NewsWorldKabul airport is the epicenter of a desperate and...

Kabul airport is the epicenter of a desperate and deadly fight to escape the Taliban

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(CNN) – A week after the Taliban takeover of Kabul, the situation at the airport in Afghanistan’s capital has become increasingly desperate, with more than 20,000 people in and around the facility trying to board flights and seven other Afghan civilians. killed in crushing, in the middle of one of the largest airlifts in history.

The airport is the epicenter of a chaotic struggle to escape the country for tens of thousands of people, including international workers, Afghan interpreters and women who are now at risk under Taliban rule.

US Concerned Taliban Use US Arsenal 2:02

By Sunday morning, the number of people at the airport waiting for flights had risen to 18,500, with another 2,000 at the gates waiting to get in, a source familiar with the situation told CNN.

One reason for the chaos was the decision to issue electronic visas to Special Immigrant Visa (SIV) applicants, without names or document numbers. The visas were then copied as screenshots and sent by Afghans to thousands of other Afghans who were not eligible to access the airport, the source said.

Conditions worsened on Sunday, with the airport gates closed for the most part and cases of families divided and sent to different countries amid the chaos.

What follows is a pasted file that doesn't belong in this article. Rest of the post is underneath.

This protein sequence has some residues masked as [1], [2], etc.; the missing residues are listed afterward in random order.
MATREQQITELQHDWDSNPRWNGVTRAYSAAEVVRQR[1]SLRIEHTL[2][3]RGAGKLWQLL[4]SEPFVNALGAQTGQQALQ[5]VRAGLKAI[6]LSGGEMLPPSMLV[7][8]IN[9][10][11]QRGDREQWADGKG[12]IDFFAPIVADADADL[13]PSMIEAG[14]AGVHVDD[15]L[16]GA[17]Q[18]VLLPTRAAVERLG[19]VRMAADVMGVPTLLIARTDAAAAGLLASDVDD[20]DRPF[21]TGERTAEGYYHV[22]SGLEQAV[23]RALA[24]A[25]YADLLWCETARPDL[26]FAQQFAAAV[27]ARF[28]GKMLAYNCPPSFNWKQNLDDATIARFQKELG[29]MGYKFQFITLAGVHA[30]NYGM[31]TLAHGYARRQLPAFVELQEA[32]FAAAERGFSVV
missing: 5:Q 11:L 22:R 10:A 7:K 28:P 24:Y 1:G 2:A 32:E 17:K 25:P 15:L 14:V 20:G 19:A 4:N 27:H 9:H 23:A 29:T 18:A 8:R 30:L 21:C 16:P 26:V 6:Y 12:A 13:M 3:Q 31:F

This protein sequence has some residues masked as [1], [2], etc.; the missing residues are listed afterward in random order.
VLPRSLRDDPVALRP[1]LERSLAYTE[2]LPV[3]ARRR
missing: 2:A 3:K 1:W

“I don’t know what they were doing, but there are still local personnel fighting at the gates and they can’t even get in,” a source close to the situation told CNN, referring to Afghans employed by the United States.

The families were separated and sent to different countries, the source added. This “was not by design and was not really the fault of US officials, but they choose to enter separately or separate along the way,” they said.

“They have had cases where mom, dad and children end up in different countries,” the source said.

Meanwhile, the mass evacuation mission continues.

Inside the airport on Sunday, CNN saw several C-17 military jets waiting for take off, with a huge military presence nearby. They are expected to work through the night in an effort to clear the backlog of passengers.

Outside the airport, the scenery is impressive.

Thousands of people continue to gather on the perimeter of the base. Amid heartbreaking images of families scaling the airport’s boundary walls last week, a video of a baby being hauled over barbed wire to a US Marine expressed the desperation of the world.

The sick baby was treated at a Norwegian airport-based hospital and later returned to his parents, Pentagon spokesman John Kirby said in a briefing on Friday.

Taliban fighters stand guard as Afghan nationals gather outside Hamid Karzai International Airport to flee the country, in Kabul, Afghanistan, on Saturday, August 21.

Crushed

The area in and around the Kabul airport has become increasingly dangerous, with nearly 20 people believed to have been killed by stampedes or gunfire in the past week.

Seven Afghan civilians were killed in crushing near Kabul airport on Saturday, a UK Ministry of Defense (MoD) spokesman told CNN.

One of these incidents took place outside the airport itself, while another happened outside the Baron Hotel, the spokesperson said.

“Conditions on the ground remain extremely challenging, but we are doing everything we can to handle the situation as safely as possible,” the Defense Ministry spokesman said.

Earlier in the week, Reuters reported that a total of 12 people had also died in and around the airport since the Taliban captured Kabul last Sunday. The report, which CNN has not been able to independently verify, cites NATO sources and Taliban officials.